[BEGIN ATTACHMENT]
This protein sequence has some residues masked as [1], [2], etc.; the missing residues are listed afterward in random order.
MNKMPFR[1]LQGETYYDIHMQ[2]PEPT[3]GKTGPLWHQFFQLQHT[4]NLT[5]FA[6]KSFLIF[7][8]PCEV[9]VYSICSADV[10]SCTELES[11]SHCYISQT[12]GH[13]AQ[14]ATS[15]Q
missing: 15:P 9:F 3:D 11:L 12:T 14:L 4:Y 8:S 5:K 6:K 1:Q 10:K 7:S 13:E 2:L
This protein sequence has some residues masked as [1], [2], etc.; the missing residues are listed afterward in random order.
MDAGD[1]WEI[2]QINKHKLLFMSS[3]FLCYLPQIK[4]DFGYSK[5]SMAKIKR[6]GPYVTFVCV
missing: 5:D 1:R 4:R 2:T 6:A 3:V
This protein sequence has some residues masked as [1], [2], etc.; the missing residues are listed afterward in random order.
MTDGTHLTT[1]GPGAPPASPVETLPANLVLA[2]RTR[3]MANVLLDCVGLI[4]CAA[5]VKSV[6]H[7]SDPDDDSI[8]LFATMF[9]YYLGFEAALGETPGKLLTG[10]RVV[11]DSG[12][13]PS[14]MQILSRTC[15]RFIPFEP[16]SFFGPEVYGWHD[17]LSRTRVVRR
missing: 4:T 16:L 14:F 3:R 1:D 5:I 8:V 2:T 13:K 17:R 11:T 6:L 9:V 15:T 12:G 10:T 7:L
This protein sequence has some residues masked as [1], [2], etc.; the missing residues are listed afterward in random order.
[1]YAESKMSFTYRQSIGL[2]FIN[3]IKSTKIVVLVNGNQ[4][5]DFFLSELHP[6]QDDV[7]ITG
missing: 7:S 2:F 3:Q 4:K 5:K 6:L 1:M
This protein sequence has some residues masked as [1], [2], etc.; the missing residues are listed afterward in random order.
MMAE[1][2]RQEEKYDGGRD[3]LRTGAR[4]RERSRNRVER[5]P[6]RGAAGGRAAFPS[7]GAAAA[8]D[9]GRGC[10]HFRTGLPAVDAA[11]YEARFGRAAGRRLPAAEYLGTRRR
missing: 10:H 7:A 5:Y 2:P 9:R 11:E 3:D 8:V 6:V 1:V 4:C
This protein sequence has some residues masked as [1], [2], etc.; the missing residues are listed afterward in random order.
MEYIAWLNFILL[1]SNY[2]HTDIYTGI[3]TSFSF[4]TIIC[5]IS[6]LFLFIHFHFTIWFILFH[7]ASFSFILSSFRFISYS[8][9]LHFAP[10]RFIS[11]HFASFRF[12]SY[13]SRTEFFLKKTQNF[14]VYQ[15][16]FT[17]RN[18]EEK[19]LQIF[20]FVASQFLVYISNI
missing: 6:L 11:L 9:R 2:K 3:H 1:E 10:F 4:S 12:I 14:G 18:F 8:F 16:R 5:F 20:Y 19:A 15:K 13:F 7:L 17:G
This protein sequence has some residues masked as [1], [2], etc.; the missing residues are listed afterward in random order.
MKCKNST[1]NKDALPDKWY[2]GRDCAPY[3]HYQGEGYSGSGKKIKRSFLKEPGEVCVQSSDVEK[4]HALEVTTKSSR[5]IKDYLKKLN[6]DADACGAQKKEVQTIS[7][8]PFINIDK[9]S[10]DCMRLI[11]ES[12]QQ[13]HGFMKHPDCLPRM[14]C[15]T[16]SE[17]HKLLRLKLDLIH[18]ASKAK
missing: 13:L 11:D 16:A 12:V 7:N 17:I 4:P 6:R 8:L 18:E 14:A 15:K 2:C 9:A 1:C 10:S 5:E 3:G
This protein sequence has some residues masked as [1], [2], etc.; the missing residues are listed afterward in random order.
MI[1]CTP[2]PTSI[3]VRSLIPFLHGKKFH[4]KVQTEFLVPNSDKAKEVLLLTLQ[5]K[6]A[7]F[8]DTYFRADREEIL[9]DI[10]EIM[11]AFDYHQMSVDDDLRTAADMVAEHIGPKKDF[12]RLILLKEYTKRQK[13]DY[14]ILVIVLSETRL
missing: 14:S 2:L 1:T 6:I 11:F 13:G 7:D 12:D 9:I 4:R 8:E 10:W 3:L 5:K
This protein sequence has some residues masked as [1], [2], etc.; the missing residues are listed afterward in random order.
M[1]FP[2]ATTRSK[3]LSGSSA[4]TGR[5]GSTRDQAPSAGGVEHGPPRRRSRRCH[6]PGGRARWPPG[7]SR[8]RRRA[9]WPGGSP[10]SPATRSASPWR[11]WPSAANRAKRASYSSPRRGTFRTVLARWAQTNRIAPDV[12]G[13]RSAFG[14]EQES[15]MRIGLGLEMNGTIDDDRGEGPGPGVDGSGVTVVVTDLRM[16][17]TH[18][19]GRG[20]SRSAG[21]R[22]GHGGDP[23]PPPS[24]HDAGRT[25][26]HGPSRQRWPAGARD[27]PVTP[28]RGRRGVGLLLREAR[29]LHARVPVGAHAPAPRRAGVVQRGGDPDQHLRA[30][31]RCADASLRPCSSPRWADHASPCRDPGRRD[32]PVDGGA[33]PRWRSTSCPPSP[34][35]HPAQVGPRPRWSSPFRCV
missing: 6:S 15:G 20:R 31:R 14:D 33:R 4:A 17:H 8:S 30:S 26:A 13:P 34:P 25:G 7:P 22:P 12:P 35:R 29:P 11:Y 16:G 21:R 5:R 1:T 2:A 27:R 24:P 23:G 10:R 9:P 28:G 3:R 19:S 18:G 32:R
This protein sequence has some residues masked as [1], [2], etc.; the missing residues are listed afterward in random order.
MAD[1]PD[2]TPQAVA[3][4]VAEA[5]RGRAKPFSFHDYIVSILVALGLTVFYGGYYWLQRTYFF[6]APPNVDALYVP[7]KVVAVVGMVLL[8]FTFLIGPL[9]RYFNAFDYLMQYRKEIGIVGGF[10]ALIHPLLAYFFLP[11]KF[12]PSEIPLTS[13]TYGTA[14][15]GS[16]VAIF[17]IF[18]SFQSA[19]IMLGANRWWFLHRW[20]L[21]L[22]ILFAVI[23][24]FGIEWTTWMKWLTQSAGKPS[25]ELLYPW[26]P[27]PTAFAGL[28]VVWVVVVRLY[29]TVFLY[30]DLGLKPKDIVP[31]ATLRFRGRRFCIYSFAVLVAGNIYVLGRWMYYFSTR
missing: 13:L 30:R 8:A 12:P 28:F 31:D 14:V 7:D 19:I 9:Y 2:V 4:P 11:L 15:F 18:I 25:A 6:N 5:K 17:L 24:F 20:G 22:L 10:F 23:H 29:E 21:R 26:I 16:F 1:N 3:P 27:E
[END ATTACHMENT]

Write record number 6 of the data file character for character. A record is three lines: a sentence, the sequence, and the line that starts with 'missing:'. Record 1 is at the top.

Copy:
This protein sequence has some residues masked as [1], [2], etc.; the missing residues are listed afterward in random order.
MEYIAWLNFILL[1]SNY[2]HTDIYTGI[3]TSFSF[4]TIIC[5]IS[6]LFLFIHFHFTIWFILFH[7]ASFSFILSSFRFISYS[8][9]LHFAP[10]RFIS[11]HFASFRF[12]SY[13]SRTEFFLKKTQNF[14]VYQ[15][16]FT[17]RN[18]EEK[19]LQIF[20]FVASQFLVYISNI
missing: 6:L 11:L 9:R 2:K 3:H 1:E 10:F 4:S 12:I 14:G 18:F 8:F 16:R 5:F 20:Y 19:A 15:K 13:F 7:L 17:G